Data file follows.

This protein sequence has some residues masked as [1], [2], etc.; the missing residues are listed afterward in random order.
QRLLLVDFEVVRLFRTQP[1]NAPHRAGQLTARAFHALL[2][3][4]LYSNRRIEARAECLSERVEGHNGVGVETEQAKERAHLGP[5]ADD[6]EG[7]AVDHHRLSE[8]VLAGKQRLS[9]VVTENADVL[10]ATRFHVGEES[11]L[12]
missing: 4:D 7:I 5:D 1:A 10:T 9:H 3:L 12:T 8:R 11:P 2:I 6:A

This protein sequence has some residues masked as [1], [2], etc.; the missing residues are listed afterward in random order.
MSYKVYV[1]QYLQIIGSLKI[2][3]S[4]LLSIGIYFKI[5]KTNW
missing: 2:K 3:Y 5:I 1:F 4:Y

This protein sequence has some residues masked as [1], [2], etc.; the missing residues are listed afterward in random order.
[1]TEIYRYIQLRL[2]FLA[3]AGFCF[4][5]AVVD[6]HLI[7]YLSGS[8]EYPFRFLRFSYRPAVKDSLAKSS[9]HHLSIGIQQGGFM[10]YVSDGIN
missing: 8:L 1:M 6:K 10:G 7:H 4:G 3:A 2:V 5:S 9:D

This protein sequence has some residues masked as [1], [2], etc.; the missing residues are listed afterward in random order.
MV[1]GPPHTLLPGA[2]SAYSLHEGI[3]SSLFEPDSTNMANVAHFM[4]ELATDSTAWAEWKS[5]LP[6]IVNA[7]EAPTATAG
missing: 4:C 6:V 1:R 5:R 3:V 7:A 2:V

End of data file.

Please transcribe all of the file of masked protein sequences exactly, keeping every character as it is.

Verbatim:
This protein sequence has some residues masked as [1], [2], etc.; the missing residues are listed afterward in random order.
QRLLLVDFEVVRLFRTQP[1]NAPHRAGQLTARAFHALL[2][3][4]LYSNRRIEARAECLSERVEGHNGVGVETEQAKERAHLGP[5]ADD[6]EG[7]AVDHHRLSE[8]VLAGKQRLS[9]VVTENADVL[10]ATRFHVGEES[11]L[12]
missing: 4:D 7:I 5:D 1:A 10:T 9:H 3:L 12:T 8:R 11:P 2:I 6:A

This protein sequence has some residues masked as [1], [2], etc.; the missing residues are listed afterward in random order.
MSYKVYV[1]QYLQIIGSLKI[2][3]S[4]LLSIGIYFKI[5]KTNW
missing: 2:K 3:Y 5:I 1:F 4:Y

This protein sequence has some residues masked as [1], [2], etc.; the missing residues are listed afterward in random order.
[1]TEIYRYIQLRL[2]FLA[3]AGFCF[4][5]AVVD[6]HLI[7]YLSGS[8]EYPFRFLRFSYRPAVKDSLAKSS[9]HHLSIGIQQGGFM[10]YVSDGIN
missing: 8:L 1:M 6:K 10:G 7:H 4:G 3:A 2:V 5:S 9:D

This protein sequence has some residues masked as [1], [2], etc.; the missing residues are listed afterward in random order.
MV[1]GPPHTLLPGA[2]SAYSLHEGI[3]SSLFEPDSTNMANVAHFM[4]ELATDSTAWAEWKS[5]LP[6]IVNA[7]EAPTATAG
missing: 4:C 6:V 1:R 5:R 3:V 7:A 2:V